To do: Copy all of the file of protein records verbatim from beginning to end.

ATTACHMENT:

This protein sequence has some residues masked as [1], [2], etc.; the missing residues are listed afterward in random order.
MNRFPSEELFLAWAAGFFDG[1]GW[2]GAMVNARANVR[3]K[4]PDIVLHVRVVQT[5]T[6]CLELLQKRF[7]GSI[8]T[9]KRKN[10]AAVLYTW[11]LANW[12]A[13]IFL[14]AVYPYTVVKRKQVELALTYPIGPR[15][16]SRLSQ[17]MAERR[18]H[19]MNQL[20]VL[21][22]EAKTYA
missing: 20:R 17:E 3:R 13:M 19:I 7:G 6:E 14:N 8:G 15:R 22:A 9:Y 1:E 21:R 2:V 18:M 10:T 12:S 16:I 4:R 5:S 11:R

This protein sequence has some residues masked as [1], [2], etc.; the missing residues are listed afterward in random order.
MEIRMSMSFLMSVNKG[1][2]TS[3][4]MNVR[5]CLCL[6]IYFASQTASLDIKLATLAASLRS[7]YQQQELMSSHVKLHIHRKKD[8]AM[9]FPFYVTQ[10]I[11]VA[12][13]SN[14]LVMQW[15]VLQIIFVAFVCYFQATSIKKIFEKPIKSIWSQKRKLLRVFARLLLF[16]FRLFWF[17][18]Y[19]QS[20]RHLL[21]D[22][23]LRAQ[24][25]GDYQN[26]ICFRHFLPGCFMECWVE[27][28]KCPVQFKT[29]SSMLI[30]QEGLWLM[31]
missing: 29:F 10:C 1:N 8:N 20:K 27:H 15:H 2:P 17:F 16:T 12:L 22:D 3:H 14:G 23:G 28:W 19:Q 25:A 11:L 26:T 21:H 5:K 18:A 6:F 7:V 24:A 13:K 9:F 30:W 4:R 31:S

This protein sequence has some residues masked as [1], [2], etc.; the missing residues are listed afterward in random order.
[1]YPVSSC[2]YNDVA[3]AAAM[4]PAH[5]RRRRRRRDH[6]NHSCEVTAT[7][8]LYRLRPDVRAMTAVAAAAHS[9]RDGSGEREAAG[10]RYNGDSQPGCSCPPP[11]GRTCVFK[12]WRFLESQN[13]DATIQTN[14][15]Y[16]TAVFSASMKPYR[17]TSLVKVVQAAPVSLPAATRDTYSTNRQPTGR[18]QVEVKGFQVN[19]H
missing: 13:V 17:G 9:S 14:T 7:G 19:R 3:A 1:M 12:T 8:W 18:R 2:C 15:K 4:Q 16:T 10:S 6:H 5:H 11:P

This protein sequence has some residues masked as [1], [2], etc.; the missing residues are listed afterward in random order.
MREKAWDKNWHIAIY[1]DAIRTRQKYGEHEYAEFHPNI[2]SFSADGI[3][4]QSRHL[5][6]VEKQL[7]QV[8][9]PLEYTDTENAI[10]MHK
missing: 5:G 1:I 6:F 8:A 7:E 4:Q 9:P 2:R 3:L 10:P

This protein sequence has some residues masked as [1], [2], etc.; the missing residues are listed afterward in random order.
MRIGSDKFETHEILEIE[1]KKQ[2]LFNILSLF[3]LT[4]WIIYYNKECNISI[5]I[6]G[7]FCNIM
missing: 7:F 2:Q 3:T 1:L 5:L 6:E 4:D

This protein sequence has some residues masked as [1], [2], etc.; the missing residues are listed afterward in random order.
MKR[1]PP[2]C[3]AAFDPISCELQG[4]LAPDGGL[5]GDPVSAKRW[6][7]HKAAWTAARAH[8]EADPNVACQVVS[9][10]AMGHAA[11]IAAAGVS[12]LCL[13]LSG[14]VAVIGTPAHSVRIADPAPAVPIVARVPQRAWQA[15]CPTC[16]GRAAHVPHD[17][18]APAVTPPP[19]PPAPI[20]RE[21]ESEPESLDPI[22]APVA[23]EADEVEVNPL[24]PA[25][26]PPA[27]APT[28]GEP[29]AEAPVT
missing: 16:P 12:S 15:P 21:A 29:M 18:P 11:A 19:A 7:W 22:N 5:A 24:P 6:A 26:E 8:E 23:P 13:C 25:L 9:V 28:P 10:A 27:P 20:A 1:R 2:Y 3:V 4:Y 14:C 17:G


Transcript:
This protein sequence has some residues masked as [1], [2], etc.; the missing residues are listed afterward in random order.
MNRFPSEELFLAWAAGFFDG[1]GW[2]GAMVNARANVR[3]K[4]PDIVLHVRVVQT[5]T[6]CLELLQKRF[7]GSI[8]T[9]KRKN[10]AAVLYTW[11]LANW[12]A[13]IFL[14]AVYPYTVVKRKQVELALTYPIGPR[15][16]SRLSQ[17]MAERR[18]H[19]MNQL[20]VL[21][22]EAKTYA
missing: 20:R 17:E 3:R 13:M 19:I 7:G 6:E 14:N 8:G 15:R 22:A 9:Y 1:E 21:R 2:V 18:M 10:T 12:S 16:I 4:R 5:S 11:R

This protein sequence has some residues masked as [1], [2], etc.; the missing residues are listed afterward in random order.
MEIRMSMSFLMSVNKG[1][2]TS[3][4]MNVR[5]CLCL[6]IYFASQTASLDIKLATLAASLRS[7]YQQQELMSSHVKLHIHRKKD[8]AM[9]FPFYVTQ[10]I[11]VA[12][13]SN[14]LVMQW[15]VLQIIFVAFVCYFQATSIKKIFEKPIKSIWSQKRKLLRVFARLLLF[16]FRLFWF[17][18]Y[19]QS[20]RHLL[21]D[22][23]LRAQ[24][25]GDYQN[26]ICFRHFLPGCFMECWVE[27][28]KCPVQFKT[29]SSMLI[30]QEGLWLM[31]
missing: 29:F 10:C 1:N 8:N 20:K 27:H 15:H 2:P 17:F 16:T 12:L 22:D 3:H 14:G 23:G 28:W 19:Q 25:A 11:L 26:T 21:H 5:K 18:A 6:F 7:V 24:A 13:K 9:F 30:W 4:R 31:S

This protein sequence has some residues masked as [1], [2], etc.; the missing residues are listed afterward in random order.
[1]YPVSSC[2]YNDVA[3]AAAM[4]PAH[5]RRRRRRRDH[6]NHSCEVTAT[7][8]LYRLRPDVRAMTAVAAAAHS[9]RDGSGEREAAG[10]RYNGDSQPGCSCPPP[11]GRTCVFK[12]WRFLESQN[13]DATIQTN[14][15]Y[16]TAVFSASMKPYR[17]TSLVKVVQAAPVSLPAATRDTYSTNRQPTGR[18]QVEVKGFQVN[19]H
missing: 13:V 17:G 9:S 14:T 7:G 19:R 3:A 1:M 12:T 8:W 18:R 2:C 15:K 4:Q 16:T 10:S 6:H 5:H 11:P

This protein sequence has some residues masked as [1], [2], etc.; the missing residues are listed afterward in random order.
MREKAWDKNWHIAIY[1]DAIRTRQKYGEHEYAEFHPNI[2]SFSADGI[3][4]QSRHL[5][6]VEKQL[7]QV[8][9]PLEYTDTENAI[10]MHK
missing: 5:G 1:I 6:F 8:A 7:E 4:Q 9:P 2:R 3:L 10:P

This protein sequence has some residues masked as [1], [2], etc.; the missing residues are listed afterward in random order.
MRIGSDKFETHEILEIE[1]KKQ[2]LFNILSLF[3]LT[4]WIIYYNKECNISI[5]I[6]G[7]FCNIM
missing: 7:F 2:Q 3:T 1:L 5:L 6:E 4:D

This protein sequence has some residues masked as [1], [2], etc.; the missing residues are listed afterward in random order.
MKR[1]PP[2]C[3]AAFDPISCELQG[4]LAPDGGL[5]GDPVSAKRW[6][7]HKAAWTAARAH[8]EADPNVACQVVS[9][10]AMGHAA[11]IAAAGVS[12]LCL[13]LSG[14]VAVIGTPAHSVRIADPAPAVPIVARVPQRAWQA[15]CPTC[16]GRAAHVPHD[17][18]APAVTPPP[19]PPAPI[20]RE[21]ESEPESLDPI[22]APVA[23]EADEVEVNPL[24]PA[25][26]PPA[27]APT[28]GEP[29]AEAPVT
missing: 16:P 12:S 15:P 21:A 29:M 18:P 11:A 19:A 7:W 22:N 5:A 24:P 6:A 26:E 8:E 23:P 13:C 25:L 9:V 28:P 10:A 27:P 20:A 1:R 2:Y 3:V 4:Y 14:C 17:G